# Measuring Snow Depth

Before the First Snow
Place your snowboard outside. A snowboard can be any lightly colored board. A piece of plywood painted white works very well. Choose a location that is away from trees, buildings, and shadows. Try to avoid areas that are known to be prone to drifting. Mark the location of the snowboard with a stake so you can find it after a fresh snowfall.

Measuring Snowfall
Snowfall is measured to the nearest tenth of an inch. Measure the greatest amount of snowfall that has accumulated on your snowboard since the last observation. You can measure on a wooden deck or ground if a snowboard is not available. Snowfall should not be measured more than 4 times in 24 hours. You can measure the hourly snowfall rate, but do not clean off your board each hour. Only clean off the board when you take one of the four daily measurements. Once the snow ends, add up the measurements from each time the snowboard was cleaned to reach a storm total.
Special cases:
- Snow falls and accumulates on the snowboard, but then melts. In this case, the snowfall is the greatest depth of snow observed on the board before it begins to melt. If this occurs several times, measure the snowfall after each snow shower and add each measurement for the total snowfall.
- Snow falls and melts continuously on the board. In this case, if the snow never reaches a depth of a tenth of an inch, then a trace of snowfall is recorded.
- Snow has blown or drifted onto the snowboard. In this case, take several measurements from around the yard where the snow has not drifted, being careful only to measure new snow. Take an average of the various measurements to arrive at a total.
- Sleet counts towards total snowfall, freezing rain accumulation does not.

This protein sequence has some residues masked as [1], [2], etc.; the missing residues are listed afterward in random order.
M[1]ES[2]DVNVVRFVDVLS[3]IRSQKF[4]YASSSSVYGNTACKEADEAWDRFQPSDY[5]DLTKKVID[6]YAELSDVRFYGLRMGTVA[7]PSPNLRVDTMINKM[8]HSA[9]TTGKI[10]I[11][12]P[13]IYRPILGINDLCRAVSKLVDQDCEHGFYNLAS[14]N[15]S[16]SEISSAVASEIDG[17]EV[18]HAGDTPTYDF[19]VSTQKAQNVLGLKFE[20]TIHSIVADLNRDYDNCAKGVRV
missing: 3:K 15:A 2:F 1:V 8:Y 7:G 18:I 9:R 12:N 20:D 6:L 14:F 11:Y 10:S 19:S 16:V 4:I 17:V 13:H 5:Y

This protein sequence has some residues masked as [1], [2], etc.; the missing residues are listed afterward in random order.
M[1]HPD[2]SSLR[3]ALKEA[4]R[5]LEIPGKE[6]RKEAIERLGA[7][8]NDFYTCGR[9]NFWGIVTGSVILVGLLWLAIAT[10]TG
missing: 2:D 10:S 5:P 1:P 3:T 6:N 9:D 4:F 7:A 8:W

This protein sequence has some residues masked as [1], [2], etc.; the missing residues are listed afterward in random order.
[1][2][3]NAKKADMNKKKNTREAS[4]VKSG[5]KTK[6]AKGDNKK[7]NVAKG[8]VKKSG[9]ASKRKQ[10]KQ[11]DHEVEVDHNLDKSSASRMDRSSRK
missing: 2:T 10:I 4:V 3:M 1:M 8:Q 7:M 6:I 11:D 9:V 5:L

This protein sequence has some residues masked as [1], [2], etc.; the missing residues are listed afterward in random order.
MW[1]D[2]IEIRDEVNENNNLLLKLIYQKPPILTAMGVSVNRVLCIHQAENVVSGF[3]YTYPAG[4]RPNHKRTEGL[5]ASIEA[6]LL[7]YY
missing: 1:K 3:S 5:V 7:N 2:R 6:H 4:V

Measuring Snow Depth
The depth of snow on the ground includes both new snow and old snow which was in place. Measure the total snow depth at several locations in your yard which have not drifted or blown. Take an average of these measurements to arrive at the snow depth. Sometimes old snow can be very hard and crusty underneath the new snow. Be sure that the ruler gets all the way down to the underlying ground. Snow depth is measured to the nearest inch.

You need:
- meter
- stick
- board

Fix a meter on a stick. You put a stick on a board (it is portable) or you fix it in a ground.
You wait for a snow to come ;)
Lorddrake says: Jan 22, 2013. 2:33 PM
why do you clean off the board after each reading instead of noting the depth at that time and continuing to allow the snow to accumulate?
Wouldn't you get a more accurate total measurement if you noted the depth at time intervals but allowed the snow to accumulate undisturbed?
skorpijon (author) in reply to LorddrakeJan 23, 2013. 5:45 AM
Hi, I summarized the instructions.
You know that the snow is compressible. It compresses under its own weight. That this phenomenon does not occur, it is better that you measure every four hours and this way you get a more precise measurement of snow fall.
kbug7380 says: Jan 22, 2013. 6:05 AM
You put a lot of time into this And I am sorry your going to most likely lose :)
skorpijon (author) in reply to kbug7380Jan 23, 2013. 5:37 AM
Hi, it is not about winning or loseing. It is about thinking of what and how to do it or even makeing it better. In every case I am a winner, because I was thinking, designing and did it on my own without any help or suggestions. Have a nice day ;)